According to the cite, all but one of the 259 caught, were black or Latino.

Let’s turn this issue on its head a second. Imagine you’re a cop in an unmarked car, cruising a largely black neighborhood. You hear country fiddle music, so you look around and see a pickup truck with a Confederate flag bumper sticker, driven by two young white guys with shaved heads.

Question: do you ignore them, or do your follow them, maybe even pull them over? I lay odds that even the most fervent ACLU supporter thinks “They’re suspicious- by all means, check them out. They’re probably up to no good.”

But why? What have these two young men DONE that makes a stop or a search seem reasonable, let alone necessary? If you pull them over, you’re guilty of PROFILING! That is, you looked at those guys, and an alarm went off in your head. The alarm said “Those guys don’t belong here. They don’t FIT in these surroundings. What’s more, I have a preconceived notion that skinheads who drive pickup trucks and flaunt Confederate flags must be troublemakers.”

In short, based on NO evidence, you’re probably prepared to pull over a couple of guys, just because you don’t like their looks. And you know what? You’d be right! in fact, if you DIDN’T pull them over, every black resident of that neighborhood would think you were an irresponsible idiot. (“You saw two skinheads cruising our neighborhood, and you didn’t think that was suspicious??? What’d they have to do, burn down a church before you checked them out?”).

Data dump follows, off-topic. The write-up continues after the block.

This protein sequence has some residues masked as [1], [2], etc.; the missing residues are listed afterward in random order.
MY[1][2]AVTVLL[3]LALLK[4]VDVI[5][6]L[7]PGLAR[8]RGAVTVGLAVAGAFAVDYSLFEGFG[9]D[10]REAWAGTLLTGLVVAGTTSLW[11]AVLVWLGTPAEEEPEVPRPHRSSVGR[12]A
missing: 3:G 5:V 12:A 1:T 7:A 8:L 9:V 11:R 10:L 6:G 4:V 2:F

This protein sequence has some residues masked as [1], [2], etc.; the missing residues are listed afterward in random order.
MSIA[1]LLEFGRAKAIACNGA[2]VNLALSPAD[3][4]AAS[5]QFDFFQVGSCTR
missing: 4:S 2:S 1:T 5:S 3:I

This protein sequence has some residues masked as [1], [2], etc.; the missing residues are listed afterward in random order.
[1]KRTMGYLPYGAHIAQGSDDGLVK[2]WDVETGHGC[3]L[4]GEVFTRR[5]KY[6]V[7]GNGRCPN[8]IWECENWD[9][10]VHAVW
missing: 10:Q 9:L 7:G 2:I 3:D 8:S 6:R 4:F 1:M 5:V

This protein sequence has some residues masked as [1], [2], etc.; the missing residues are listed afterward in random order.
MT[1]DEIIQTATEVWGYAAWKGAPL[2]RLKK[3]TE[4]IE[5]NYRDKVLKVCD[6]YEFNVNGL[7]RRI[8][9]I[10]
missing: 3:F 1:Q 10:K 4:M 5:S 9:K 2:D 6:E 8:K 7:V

Well, Astorian, are these shaved, confederate flag carrying pick-up drivers doing anything besides driving? And do you really believe black people think that whites driving through predominatley black neigborhoods should be stopped by the police?

Of course they shouldn’t be stopped just because they are white.

astorian -

If you think your hypothetical represents the thinking of the ACLU, you don’t know the ACLU. The police officer should not stop those two skinheads unless he has a particularized suspicion that those two individuals have committed or are committing a crime. Such a stop would not only be improper, it would be illegal and unconstitutional.

It is appropriate and legal to observe and follow people about whom you have a generalized suspicion. So the cop could keep an eye on the skinheads, which would most likely serve the purpose of preventing whatever crime they were planning to commit, if they were planning to commit one.


I’ll take those odds – they sound more like the stereotypical beliefs of an ignorant conservative than anything resembling ACLU policy. At least, when I was a member of the ACLU, I didn’t get any of the mailings telling us that all white folks were evil and should be treated with extreme prejudice.